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'Something has to change': Parents speak out after 2-year-old's E. coli-linked death



It all started with a romaine salad.

Kristen and Brad Bell felt a little sick after eating the salad last October.

Their two-year-old son soon started to show more severe symptoms. Cooper Bell was vomiting. He developed diarrhea. Then his mother noticed the blood in his diaper.

"I had no idea [what] was happening," Kristen Bell told CTV News from her home in Stirling, Ont.

"I thought 'This is not normal.'"

An emergency room doctor thought Cooper might have contracted a bacterial infection. The family's pediatrician agreed, saying the Bells should keep their son hydrated and bring him back in the morning.

Soon after the Bells returned home, they noticed some worrying changes in Cooper's behavior.

"He wasn't responding to me the same as he was earlier. It wasn't long after that, that he had a seizure in Brad's arms," Kristen Bell said.

Seeing their son shaking uncontrollably with his eyes closed, the Bells called an ambulance. He spent a few hours in hospital in nearby Belleville, Ont., and was then airlifted to the Children's Hospital of Eastern Ontario in Ottawa.

Doctors at CHEO diagnosed Cooper with kidney failure brought on by E. coli. He suffered cardiac arrest and died. The Bells believe it was the romaine lettuce that made Cooper sick, although they were unable to send the lettuce for testing to confirm their belief because it had been thrown out.

There were 29 illnesses and 10 hospitalizations reported across Canada during last fall's E. coli outbreak, according to the Public Health Agency of Canada. It was one of three outbreaks in North America over the past year all of which were linked to romaine lettuce.

Keith Warriner, a food safety expert and professor at the University of Guelph in Ontario, said in an interview that the food industry has long been slow to improve its testing practices something that could improve overall food safety, but would mean extra costs for their operations.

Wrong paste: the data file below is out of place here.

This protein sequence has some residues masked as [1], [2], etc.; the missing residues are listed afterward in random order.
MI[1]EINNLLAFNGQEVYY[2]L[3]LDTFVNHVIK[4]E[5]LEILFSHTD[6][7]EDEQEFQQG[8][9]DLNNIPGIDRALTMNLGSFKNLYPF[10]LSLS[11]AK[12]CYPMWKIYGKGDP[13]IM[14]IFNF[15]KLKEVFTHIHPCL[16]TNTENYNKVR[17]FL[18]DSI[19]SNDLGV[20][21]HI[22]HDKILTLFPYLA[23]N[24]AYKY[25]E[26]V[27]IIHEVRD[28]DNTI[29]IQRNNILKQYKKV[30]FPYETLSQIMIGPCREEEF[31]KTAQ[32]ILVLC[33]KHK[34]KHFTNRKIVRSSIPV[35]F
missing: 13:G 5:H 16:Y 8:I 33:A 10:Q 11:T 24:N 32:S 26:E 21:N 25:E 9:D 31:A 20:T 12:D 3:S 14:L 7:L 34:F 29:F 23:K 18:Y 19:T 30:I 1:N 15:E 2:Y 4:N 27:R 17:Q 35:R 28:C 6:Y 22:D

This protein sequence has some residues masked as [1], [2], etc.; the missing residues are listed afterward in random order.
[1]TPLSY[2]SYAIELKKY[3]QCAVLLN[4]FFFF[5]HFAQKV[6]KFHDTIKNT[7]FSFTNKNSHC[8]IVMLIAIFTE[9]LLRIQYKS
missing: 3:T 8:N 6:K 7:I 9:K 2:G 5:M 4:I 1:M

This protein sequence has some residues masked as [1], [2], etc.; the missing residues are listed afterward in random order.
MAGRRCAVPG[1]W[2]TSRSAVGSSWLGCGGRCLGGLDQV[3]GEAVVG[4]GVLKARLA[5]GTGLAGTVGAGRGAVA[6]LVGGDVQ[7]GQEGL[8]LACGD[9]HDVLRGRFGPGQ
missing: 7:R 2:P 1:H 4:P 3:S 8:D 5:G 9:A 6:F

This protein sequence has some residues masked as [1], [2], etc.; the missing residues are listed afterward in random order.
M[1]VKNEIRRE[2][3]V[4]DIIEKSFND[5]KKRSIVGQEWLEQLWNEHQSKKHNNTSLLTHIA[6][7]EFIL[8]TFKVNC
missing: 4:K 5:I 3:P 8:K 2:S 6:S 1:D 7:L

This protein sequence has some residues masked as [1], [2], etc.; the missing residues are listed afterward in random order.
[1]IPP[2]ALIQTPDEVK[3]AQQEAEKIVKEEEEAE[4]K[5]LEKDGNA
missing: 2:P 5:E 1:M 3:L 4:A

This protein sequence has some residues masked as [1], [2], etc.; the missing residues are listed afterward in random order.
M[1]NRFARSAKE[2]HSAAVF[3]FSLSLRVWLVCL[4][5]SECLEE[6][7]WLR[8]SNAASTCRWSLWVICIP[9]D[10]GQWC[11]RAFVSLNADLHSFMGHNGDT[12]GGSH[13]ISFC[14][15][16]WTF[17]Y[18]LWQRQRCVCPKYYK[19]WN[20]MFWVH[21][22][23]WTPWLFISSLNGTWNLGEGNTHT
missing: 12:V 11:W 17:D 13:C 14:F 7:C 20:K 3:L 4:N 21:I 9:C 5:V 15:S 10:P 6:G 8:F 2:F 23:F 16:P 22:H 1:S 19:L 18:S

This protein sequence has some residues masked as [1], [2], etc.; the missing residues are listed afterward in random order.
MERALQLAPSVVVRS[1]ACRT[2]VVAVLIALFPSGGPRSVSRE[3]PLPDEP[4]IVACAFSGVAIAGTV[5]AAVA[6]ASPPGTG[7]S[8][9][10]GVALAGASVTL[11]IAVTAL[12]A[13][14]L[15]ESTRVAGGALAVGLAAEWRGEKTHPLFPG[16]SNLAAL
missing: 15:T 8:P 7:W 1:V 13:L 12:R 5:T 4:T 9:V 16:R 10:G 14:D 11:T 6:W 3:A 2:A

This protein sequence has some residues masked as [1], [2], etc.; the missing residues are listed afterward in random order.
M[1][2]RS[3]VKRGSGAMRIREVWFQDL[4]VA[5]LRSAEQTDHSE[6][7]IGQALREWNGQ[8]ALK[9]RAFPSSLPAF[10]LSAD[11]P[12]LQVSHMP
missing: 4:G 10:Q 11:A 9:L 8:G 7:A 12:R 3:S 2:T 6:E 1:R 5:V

"The industry itself has known for many years what it needs to do, but it's just been reluctant to do it," he said.

The Bells agree. They're sharing their story of grief with the hope it will help hospital workers and other parents better understand the danger of E. coli, but also because they want to see changes at the food production level.

"E. coli shouldn't be in our food," Brad Bell said.

"The way that we're growing food is dangerous, and something has to change."

The recent outbreaks appear to have shaken consumers' confidence in the safety of romaine and other leafy greens, which seems to have in turn pushed the industry to see E. coli as a higher priority.

Warriner singled out one recent "big move" by the U.S. Food and Drug Administration, which is now recommending that growers ensure all water they use to treat their crops is protected from potential contamination.

"The industry's moving in the right direction," he said.

"I always say it's a shame that people have to suffer like this in order for them to do that, when they knew 10 years ago that they could have done it then."

The Bells are backing up their concerns with actions by starting a farm in Cooper's memory. In Brad's words, they plan to grow "as much healthy food as we can for the people around us" by using hydroponics a technique that allows them to ensure the safety of their crops because they are grown in water, with fewer chemicals and fertilizers than traditional methods utilize.

The family has launched an online fundraising campaign to raise $100,000 they can put toward starting up the farm.